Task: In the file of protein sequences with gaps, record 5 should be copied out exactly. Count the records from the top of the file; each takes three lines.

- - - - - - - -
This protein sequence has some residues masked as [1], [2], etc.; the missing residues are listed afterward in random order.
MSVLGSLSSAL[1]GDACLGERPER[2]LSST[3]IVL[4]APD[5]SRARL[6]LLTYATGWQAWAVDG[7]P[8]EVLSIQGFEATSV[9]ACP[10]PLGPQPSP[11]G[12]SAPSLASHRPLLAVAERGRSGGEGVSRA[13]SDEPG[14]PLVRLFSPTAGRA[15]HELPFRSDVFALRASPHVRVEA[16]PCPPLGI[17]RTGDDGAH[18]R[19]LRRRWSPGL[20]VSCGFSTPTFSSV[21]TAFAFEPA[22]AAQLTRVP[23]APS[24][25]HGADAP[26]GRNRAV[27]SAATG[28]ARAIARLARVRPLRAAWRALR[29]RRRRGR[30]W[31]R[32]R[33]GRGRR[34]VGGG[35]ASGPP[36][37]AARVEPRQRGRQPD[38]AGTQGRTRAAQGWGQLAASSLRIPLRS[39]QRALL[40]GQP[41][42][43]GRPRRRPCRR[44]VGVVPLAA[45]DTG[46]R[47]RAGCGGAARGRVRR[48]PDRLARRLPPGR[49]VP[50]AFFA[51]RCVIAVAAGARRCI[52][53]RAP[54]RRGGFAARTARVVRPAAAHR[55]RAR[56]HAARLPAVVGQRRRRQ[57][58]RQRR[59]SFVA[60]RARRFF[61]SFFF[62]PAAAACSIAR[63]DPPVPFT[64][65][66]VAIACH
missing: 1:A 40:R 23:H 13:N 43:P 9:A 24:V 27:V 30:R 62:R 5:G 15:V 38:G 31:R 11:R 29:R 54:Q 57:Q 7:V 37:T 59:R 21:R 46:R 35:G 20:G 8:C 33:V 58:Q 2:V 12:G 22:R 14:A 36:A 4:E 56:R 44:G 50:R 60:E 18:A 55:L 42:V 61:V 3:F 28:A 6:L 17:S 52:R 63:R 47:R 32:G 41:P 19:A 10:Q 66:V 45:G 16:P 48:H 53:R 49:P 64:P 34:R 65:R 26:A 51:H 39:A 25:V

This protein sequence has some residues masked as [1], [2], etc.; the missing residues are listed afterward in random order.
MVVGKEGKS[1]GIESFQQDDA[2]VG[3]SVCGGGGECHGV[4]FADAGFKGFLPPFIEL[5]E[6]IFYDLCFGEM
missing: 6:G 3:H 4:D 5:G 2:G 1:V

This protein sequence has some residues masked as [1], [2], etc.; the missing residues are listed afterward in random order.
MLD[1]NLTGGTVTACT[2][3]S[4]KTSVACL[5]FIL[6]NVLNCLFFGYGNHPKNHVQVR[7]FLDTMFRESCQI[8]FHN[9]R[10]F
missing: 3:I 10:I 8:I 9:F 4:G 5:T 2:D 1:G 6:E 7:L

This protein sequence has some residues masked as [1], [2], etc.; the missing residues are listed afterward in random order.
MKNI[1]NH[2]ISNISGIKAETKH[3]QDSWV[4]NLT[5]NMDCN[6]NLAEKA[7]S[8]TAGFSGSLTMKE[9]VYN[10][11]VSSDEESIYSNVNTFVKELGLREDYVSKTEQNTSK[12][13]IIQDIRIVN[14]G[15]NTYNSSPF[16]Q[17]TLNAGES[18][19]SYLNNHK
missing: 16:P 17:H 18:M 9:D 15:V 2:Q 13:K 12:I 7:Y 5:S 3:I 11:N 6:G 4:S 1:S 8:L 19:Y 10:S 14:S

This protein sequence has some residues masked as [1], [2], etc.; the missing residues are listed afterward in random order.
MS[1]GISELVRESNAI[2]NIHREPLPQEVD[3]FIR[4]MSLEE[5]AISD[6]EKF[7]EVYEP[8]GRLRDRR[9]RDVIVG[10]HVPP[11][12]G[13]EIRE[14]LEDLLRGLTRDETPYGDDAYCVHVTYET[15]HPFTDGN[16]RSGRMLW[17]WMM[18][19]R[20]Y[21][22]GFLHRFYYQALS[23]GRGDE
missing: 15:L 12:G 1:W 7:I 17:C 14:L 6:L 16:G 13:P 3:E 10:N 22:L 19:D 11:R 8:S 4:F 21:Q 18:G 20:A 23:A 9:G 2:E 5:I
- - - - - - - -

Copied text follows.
This protein sequence has some residues masked as [1], [2], etc.; the missing residues are listed afterward in random order.
MS[1]GISELVRESNAI[2]NIHREPLPQEVD[3]FIR[4]MSLEE[5]AISD[6]EKF[7]EVYEP[8]GRLRDRR[9]RDVIVG[10]HVPP[11][12]G[13]EIRE[14]LEDLLRGLTRDETPYGDDAYCVHVTYET[15]HPFTDGN[16]RSGRMLW[17]WMM[18][19]R[20]Y[21][22]GFLHRFYYQALS[23]GRGDE
missing: 15:L 12:G 1:W 7:I 17:C 14:L 6:L 16:G 13:P 3:E 10:N 22:L 19:D 11:R 8:S 4:F 21:Q 18:G 20:A 23:A 9:G 2:E 5:I